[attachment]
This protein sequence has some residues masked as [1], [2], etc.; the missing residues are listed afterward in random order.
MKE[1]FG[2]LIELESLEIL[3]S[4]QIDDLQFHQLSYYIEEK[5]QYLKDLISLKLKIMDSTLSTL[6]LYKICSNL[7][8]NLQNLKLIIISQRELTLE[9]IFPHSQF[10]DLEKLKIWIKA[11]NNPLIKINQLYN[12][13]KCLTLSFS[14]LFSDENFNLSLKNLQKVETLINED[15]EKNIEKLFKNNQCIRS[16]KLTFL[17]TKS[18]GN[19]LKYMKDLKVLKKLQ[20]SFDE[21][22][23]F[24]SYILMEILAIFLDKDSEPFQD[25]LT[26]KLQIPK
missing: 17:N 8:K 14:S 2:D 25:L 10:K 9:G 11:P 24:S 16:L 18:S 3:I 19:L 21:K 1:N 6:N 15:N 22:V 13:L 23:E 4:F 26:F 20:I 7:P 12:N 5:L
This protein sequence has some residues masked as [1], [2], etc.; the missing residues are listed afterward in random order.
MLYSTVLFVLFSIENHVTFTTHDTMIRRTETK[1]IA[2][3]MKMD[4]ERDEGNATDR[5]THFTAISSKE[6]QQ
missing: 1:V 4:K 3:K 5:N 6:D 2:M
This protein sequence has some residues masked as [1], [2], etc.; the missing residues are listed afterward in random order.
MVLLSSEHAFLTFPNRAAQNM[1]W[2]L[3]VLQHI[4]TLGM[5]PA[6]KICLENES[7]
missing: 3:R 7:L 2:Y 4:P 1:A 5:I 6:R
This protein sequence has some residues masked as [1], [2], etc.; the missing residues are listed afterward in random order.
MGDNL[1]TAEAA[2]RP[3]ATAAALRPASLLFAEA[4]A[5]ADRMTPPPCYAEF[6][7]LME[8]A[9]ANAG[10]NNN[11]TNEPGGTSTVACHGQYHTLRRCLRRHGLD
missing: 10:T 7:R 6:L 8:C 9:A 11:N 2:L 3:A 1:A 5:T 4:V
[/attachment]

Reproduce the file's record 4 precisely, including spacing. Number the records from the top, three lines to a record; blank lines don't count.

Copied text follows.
This protein sequence has some residues masked as [1], [2], etc.; the missing residues are listed afterward in random order.
MGDNL[1]TAEAA[2]RP[3]ATAAALRPASLLFAEA[4]A[5]ADRMTPPPCYAEF[6][7]LME[8]A[9]ANAG[10]NNN[11]TNEPGGTSTVACHGQYHTLRRCLRRHGLD
missing: 10:T 7:R 6:L 8:C 9:A 11:N 2:L 3:A 1:A 5:T 4:V